hyper_critical

Couch to 5k

6 posts in this topic

“I don’t even know what’s going on...”

I’ve been lifting for a couple years now, but have been completely unwilling/unable to get consistent cardio going outside training to hike Mt Washington back in winter 2014. 

FINALLY downloaded the Couch to 5k app. What a beautiful program, that incorporates something about sustainable change it took me a while to learn off Adderall in other parts of my life. Program’s structured so you bite off less than you can chew initially, instead of going HAM from jump street and quickly burning out. 

Just finished week two of my 3x/week walk-jogs, and I feel great and hungry for more. 

Not going to pound on the table and suggest downloading it unless/until I complete the program and run a 5k in May. Then I’ll come back here and rant incessantly about it. 

Wish me luck!

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Nice! Will check it out! I do believe Cardio is a huge healer for our body and minds.

I have been struggling to push myself to do more cardio lately however so far after about 15-20min on equipment I get pretty much bored and end up with a little different fatigue than I get with weights. Days I over do Cardio often make me want to skip the gym the day after so a progressive approach if definitely key for me.

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HC,

That's so awesome!  I want to show you my favorite website for training plans.  This site will give you training plans for all distances and varieties of races.  I just started my training back for a half Ironman yesterday and it feels great.  I am so insanely out of shape and can't wait to be fit again.  Thank you so much for your help this week.  Means a lot. :)  Day 6 today.

 

http://www.halhigdon.com/training/51135/Marathon-Training-Guide

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On 3/11/2018 at 7:32 AM, LILTEX41 said:

 I want to show you my favorite website for training plans.

Thanks, LT! Great stuff there. 

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On 3/10/2018 at 6:22 PM, EricP said:

Days I over do Cardio often make me want to skip the gym the day after so a progressive approach if definitely key for me.

Yuge insight outside the gym too. I've had so many false starts at work, in my personal life, etc trying to bite off more than I could reasonably chew in the beginning. Sometimes it's good to have lofty goals so even if you fall short, you've come a long way. But when it comes to making structural changes around habits, etc, the progressive approach has been far more effective at bringing about sustainable change (note: I don't think this insight applies to breaking an addiction. Think cold turkey is far more effective, as a rule, than tapering off Adderall). 

Diet's a good example. I see people post here all the time with these complex supplement schedules and hardcore diets. I've tried and failed at many of those, and certainly understand why somebody would think they're a good idea. Much more effective? Start by bringing 5 Healthy Choice Simply Steamer lunches into the office on Monday. I've learned that if I eat ~1k calories by 2PM, I'm likely to make a good decision at night, and it completely cuts off the cycle of binge eating, feeling groggy in the morning, etc, which helps my focus, which cuts off the self-destructive loop of "maybe I'm just not cut out for this life without Adderall."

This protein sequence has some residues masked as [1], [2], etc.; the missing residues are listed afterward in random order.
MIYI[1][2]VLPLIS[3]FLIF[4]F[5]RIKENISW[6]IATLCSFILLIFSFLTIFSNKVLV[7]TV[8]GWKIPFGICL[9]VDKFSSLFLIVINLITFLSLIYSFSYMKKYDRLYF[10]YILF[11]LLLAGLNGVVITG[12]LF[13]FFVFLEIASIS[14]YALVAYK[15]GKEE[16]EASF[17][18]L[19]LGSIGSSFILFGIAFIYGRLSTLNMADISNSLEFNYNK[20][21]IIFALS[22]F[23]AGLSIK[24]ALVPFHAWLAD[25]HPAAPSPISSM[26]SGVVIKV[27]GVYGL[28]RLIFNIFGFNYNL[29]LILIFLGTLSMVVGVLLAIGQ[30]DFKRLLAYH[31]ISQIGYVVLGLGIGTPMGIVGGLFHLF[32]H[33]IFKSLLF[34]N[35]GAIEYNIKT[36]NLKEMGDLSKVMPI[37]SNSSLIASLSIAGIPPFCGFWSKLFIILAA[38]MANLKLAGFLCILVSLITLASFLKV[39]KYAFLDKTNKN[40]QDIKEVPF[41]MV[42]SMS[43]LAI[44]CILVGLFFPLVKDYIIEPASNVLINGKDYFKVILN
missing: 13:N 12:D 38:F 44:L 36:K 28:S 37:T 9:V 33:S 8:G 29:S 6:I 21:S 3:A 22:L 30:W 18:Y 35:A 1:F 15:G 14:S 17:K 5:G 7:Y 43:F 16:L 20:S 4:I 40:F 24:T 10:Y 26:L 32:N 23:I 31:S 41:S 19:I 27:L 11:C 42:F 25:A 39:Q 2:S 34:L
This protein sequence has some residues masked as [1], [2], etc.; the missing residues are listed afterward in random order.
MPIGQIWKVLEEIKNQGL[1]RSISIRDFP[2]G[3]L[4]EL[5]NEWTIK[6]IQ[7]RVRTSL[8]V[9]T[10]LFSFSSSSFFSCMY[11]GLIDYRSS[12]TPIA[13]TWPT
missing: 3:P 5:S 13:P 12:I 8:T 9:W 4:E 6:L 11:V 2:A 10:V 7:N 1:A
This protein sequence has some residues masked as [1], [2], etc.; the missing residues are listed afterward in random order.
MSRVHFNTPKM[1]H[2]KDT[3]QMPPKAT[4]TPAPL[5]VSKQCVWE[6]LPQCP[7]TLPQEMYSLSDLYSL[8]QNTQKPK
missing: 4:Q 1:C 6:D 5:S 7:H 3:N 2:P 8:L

Is that a perfect solution? Absolutely not. Are there preservatives and all sorts of shit in there that I'd prefer to not eat? Sure. But I'm a 29 year old guy who until a few months ago was single and living alone, working 50 hours a week, doing recovery stuff another 10 hours/week, lifting weights, and doing other things in my community. I hate and am not good at cooking. So it's a good enough solution for me, that has completely eliminated all sorts of negative feedback loops that otherwise would enter my life.

Wish I didn't have to bang my head up against the wall for so long to learn these lessons, but I guess that's just how it goes for people like us. : )

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Thank you HC, I totally agree! We all share very similar issues here and diet and exercise is likely the biggest key to getting back on track. It's funny how hard it can seem to adapt to a new healthy lifestyle however it helps so much! I think in ways we are reverse programmed from our parents, doctors, friends etc always preaching to "eat healthy" diet, exercise etc it's a little rebellious in nature to resist it. On top of that adderall has changed our brains no doubt about that and it takes double the work for us to act upon and commit to good habits. 

I have been doing pretty good this past three weeks in eating and working out daily. I went out of town last weekend which bummed me out as there was no hotel gym, then just eating out of town in general it is hard to order healthy off menus of restaurants you do not know well. I did my best and upon coming home it was difficult already with 2 days off to get back into my healthy routine however I did it and got up early today to work out also before work. 

 

 

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